Take with you adequate supplies of your ongoing prescription drugs, plus medicines for minor illnesses, aches and pains. Ask your doctor to prescribe a couple of antibiotics in case you develop a gastrointestinal or upper respiratory tract illness on the road.

In addition to prescription medicines, your medical kit could include:- Band-Aids and other bandages in several sizes.

- Oral thermometer.

- Painkillers such as aspirin, Tylenol, Advil or Motrin.

- Cough suppressants (pills or syrup).

- Decongestants and antihistamines.

- Insect repellent.

- Sunscreen (15 or higher).

- Antibiotic ointment (Neosporin, etc.) for treatment of minor cuts.

- Anti-motility medicines for diarrhea (Pepto-Bismol, Imodium, etc.)

- Hydrocortisone ointment for insect bites.

- Tweezers.

- Lip balm.

- Motion-sickness medication (if you are subject to this).

- Eye drops.

- Antacid medication.

- Soap and toilet paper, in case you are in accommodations that don't provide these.

Help on the road

Health insurance: Often combined with trip cancellation and interruption insurance, this usually includes medical evacuation, which can be extremely expensive. Obtain it before you depart. Major companies are Access America, 1-800-284-8300; Travel Guard, 1-800-826-1300; International S.O.S. Assistance (repatriation), 1-215- 244-1500; and Mutual of Omaha Tele-Trip, 1-800-228-9792.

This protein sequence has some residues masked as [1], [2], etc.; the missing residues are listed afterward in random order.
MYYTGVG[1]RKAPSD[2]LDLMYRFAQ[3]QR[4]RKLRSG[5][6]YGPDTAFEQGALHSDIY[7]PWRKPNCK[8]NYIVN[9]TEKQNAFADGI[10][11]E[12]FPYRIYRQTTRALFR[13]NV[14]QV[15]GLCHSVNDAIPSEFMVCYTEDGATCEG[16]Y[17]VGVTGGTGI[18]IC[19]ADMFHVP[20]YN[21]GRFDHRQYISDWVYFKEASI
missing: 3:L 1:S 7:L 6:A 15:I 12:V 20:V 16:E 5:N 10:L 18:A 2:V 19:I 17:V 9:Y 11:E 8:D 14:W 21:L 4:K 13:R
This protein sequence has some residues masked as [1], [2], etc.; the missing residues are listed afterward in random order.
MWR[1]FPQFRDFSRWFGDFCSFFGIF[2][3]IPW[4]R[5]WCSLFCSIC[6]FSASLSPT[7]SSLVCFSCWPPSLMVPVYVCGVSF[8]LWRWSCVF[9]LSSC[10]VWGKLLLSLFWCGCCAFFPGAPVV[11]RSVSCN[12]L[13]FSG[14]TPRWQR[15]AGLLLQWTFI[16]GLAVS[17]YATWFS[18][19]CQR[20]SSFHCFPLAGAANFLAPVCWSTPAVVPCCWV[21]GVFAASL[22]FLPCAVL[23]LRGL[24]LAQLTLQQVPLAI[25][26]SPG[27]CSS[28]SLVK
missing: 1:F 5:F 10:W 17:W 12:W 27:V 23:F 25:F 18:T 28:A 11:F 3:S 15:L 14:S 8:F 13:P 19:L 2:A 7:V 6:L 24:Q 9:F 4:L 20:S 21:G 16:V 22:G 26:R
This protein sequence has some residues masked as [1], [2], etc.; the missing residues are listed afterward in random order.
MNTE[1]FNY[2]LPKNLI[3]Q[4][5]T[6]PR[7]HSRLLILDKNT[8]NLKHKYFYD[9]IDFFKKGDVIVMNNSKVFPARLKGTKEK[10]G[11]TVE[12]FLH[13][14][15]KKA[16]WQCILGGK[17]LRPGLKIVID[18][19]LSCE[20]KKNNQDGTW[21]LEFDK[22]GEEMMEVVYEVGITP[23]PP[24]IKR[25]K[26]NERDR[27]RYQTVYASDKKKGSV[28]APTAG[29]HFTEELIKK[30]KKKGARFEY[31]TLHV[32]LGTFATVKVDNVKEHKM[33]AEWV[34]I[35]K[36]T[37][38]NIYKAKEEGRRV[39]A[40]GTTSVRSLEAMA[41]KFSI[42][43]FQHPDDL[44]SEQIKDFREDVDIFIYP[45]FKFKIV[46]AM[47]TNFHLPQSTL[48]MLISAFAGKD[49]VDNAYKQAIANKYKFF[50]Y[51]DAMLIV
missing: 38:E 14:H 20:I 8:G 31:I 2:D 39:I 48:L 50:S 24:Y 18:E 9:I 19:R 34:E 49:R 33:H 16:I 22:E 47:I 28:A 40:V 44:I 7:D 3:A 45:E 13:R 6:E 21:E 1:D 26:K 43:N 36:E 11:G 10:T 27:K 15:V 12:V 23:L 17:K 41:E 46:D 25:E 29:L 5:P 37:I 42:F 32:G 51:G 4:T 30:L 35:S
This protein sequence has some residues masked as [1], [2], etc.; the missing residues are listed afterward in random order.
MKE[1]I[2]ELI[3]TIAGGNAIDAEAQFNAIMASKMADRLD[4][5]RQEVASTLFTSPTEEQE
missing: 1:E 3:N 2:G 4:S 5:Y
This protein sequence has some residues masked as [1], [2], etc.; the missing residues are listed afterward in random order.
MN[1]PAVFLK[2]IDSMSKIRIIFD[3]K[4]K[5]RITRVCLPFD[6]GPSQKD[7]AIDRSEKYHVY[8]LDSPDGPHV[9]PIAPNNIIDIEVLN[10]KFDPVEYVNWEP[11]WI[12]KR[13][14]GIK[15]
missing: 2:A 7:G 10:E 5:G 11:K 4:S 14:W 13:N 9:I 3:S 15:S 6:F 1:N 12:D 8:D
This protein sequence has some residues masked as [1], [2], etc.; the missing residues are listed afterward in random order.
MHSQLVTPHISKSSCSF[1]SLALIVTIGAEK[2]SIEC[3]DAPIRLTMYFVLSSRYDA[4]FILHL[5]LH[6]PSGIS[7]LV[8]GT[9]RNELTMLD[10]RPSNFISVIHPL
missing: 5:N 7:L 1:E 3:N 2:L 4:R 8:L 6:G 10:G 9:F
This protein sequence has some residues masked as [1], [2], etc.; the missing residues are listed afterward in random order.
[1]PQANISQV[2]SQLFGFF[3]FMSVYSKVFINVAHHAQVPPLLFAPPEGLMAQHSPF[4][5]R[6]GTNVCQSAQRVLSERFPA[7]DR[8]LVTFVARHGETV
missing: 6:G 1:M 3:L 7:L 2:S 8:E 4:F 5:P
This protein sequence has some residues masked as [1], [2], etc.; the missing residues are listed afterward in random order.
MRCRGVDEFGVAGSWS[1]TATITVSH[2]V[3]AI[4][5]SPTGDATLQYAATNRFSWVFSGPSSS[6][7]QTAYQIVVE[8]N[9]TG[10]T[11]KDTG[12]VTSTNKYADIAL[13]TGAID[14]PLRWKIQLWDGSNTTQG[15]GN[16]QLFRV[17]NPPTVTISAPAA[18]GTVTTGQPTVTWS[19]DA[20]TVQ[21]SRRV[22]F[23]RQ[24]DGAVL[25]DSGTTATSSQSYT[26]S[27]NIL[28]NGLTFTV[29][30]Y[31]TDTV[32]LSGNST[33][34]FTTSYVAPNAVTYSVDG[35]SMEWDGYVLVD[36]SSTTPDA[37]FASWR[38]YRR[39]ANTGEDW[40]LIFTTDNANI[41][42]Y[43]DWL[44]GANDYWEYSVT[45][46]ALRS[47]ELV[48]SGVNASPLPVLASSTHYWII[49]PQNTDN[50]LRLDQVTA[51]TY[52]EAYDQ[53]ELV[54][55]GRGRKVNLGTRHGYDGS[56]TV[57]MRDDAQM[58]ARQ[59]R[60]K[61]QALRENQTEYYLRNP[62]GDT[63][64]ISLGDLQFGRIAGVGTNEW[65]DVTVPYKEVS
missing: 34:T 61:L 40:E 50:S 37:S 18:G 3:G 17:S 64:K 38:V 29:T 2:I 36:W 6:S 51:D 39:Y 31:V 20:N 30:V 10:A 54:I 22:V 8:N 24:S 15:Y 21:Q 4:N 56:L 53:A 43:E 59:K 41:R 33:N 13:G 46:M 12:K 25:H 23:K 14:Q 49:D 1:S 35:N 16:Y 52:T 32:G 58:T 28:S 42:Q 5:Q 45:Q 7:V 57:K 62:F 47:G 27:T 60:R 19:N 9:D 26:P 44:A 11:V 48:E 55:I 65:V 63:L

Health conditions, advice: Centers for Disease Control and Prevention, 1-404-332-4559 (International Travelers Hot Line), or Web site (www.cdc.gov/

travel); U.S. State Department information sheets (issued for every country), 1-202- 647-5225 or Web site (travel.state.gov). International Society of Travel Medicine, (www.istm.org).

Medical assistance abroad: The International Association for Medical Assistance to Travelers (IAMAT) provides a list of English-speaking doctors abroad, 1-716-754-4883. U.S. embassies or consulates in foreign cities provide travelers the names of English-speaking doctors on request.

Medicines abroad: Many medicines that require prescriptions in the United States, like antibiotics, can be purchased over the counter abroad. If you know which ones to buy, you can purchase them at very reasonable cost. But self-medication can be dangerous; antibiotics useful for respiratory problems may not work well for intestinal disorders, for instance. Get competent medical advice before buying or using sophisticated medicines.